When you speak or write in English, how often do you refer to the past? Your probably use past tenses a lot to report past events.

In a recent post, we explained the form and use of all four present verb tenses. Today, we’ll move on the the past tenses. Just like the present, there are four past tenses. We’ll explain how to form each tense, and then we’ll explain when to use it. We’ll also compare active and passive verbs in the past.

Simple past


We form simple past by using the past form of the verb. Many verbs form the past tense by adding -ed to the base form.

I walked.
You walked.
She/He/It walked.
We walked.
They walked.

Many other English verbs are irregular. These verbs have unusual past forms, and you have to memorize them.

For almost every verb, the past form is the same for every subject. The only exception is the verb be, which has two past forms.

I was happy.
You was happy.
She/he/it was happy.
We were happy.
They were happy.


We use simple past to describe an action or state that was completed in the past.

I walked to the store yesterday.
He gave me a magazine.
We greeted the visitors.

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Past Progressive


We form the past progressive (sometimes called past continuous) by using was or were (depending on the subject) plus the present participle (verb + ing).

I was walking.
You were walking.
She/He/It was walking.
We were walking.
They were walking.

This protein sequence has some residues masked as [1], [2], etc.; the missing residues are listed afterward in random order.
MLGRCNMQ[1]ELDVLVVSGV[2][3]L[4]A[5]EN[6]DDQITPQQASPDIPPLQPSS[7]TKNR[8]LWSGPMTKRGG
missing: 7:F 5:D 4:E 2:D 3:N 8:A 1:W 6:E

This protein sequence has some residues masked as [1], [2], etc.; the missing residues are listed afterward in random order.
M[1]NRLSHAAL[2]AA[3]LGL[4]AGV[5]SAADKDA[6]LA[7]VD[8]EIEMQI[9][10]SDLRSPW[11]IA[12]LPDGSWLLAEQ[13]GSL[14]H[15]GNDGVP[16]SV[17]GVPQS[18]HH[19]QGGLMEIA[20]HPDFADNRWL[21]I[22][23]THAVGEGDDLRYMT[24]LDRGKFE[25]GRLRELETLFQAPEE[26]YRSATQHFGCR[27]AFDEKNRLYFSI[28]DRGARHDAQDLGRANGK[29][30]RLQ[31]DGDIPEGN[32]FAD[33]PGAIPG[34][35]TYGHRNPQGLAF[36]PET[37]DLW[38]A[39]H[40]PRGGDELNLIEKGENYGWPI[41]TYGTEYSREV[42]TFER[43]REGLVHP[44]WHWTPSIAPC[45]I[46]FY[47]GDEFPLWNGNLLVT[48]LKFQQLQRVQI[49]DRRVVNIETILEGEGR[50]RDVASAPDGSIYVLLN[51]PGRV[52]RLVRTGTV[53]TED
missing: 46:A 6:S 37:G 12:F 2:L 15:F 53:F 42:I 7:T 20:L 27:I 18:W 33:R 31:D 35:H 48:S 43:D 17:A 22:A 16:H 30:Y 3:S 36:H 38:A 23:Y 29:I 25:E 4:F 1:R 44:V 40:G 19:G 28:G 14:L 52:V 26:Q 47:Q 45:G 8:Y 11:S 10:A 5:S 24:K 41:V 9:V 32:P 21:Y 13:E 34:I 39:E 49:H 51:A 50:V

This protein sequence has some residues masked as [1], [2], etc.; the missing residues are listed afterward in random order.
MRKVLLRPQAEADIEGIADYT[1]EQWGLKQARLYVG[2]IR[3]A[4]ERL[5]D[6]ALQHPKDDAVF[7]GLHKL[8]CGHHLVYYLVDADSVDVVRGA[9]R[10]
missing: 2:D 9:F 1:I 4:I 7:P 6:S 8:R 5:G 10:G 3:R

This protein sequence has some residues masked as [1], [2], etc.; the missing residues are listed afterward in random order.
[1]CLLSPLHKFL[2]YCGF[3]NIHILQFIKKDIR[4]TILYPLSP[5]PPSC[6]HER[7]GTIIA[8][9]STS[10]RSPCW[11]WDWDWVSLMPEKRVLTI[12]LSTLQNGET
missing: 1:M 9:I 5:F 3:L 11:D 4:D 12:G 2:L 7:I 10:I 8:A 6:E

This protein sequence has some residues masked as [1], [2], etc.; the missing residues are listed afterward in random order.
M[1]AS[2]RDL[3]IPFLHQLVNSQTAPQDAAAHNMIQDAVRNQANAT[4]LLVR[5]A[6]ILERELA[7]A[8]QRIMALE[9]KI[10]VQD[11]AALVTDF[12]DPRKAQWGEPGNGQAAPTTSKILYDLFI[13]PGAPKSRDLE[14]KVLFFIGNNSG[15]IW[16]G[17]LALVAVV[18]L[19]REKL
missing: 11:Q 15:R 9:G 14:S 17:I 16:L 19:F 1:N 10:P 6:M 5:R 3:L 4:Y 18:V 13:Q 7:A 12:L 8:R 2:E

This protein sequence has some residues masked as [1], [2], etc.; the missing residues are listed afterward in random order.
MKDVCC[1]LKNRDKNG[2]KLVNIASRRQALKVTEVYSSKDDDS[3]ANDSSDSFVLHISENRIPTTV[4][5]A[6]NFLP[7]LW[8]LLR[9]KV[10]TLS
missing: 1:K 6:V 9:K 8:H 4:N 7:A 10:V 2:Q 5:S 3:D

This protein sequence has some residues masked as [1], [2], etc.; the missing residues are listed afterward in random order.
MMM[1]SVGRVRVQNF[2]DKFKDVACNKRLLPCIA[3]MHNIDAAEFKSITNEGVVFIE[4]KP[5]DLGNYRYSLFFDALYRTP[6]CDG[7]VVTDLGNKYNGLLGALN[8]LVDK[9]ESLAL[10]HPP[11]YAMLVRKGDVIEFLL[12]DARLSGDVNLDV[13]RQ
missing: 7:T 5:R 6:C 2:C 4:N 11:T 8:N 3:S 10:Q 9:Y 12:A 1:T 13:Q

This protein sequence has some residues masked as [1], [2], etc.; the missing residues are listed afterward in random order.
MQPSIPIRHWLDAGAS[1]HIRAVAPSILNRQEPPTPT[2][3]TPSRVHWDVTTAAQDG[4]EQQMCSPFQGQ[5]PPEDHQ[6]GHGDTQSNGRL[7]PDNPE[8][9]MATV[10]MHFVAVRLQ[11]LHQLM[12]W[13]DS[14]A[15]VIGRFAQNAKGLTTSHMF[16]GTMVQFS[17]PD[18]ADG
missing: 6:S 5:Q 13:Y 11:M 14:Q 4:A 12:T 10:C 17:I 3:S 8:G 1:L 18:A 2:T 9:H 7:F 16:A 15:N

We use past to describe an action that was ongoing in the past.

I was studying all day yesterday.
They were giving me some good advice.


We can also use past progressive to talk about two past actions that happened at the same time.

My roommate was watching a movie while I was studying.
Beth was teaching grammar, and Linda was teaching conversation.


We often use past progressive to describe an action that was in progress when another action interrupted it. Use simple past for the interruption.

Duane was talking to a student when the power went out.
When the doorbell rang, we were sleeping.


Do not use past progressive for a verb that describes a state. All progressive tenses are for action verbs only.

X I was seeing a squirrel in the tree.
X He was believing in himself.

Past perfect


To make the past perfect tense, use had plus the past participle form of the verb. For regular verbs, the past participle is the base + ed. For irregular verbs, it varies.

I had graduated from university by the time I met my wife.
He had traveled to Mexico before he went to Brazil.


We use past perfect to talk about a past action that happened before another past action. That later past action is usually simple past.

2012: graduated from university
2013: met my wife

I had graduated from university by the time I met my wife.


Past perfect progressive


To make the past perfect progressive tense, use had been plus the present participle (base plus -ing).

By 2016, I had been living in Nashville for five years.
She had been working here for five months when she quit.


Similar to past perfect, past perfect progressive describes a past action that happened before another past action. In this case, the earlier action continued over time in the past.


BONUS: Active versus passive

All of the examples above use active voice. This means that the subject of the sentence is doing the action or experiencing the state. Every verb tense can also have passive voice if the subject receives the action. Look at the examples of past tenses in active and passive voice below.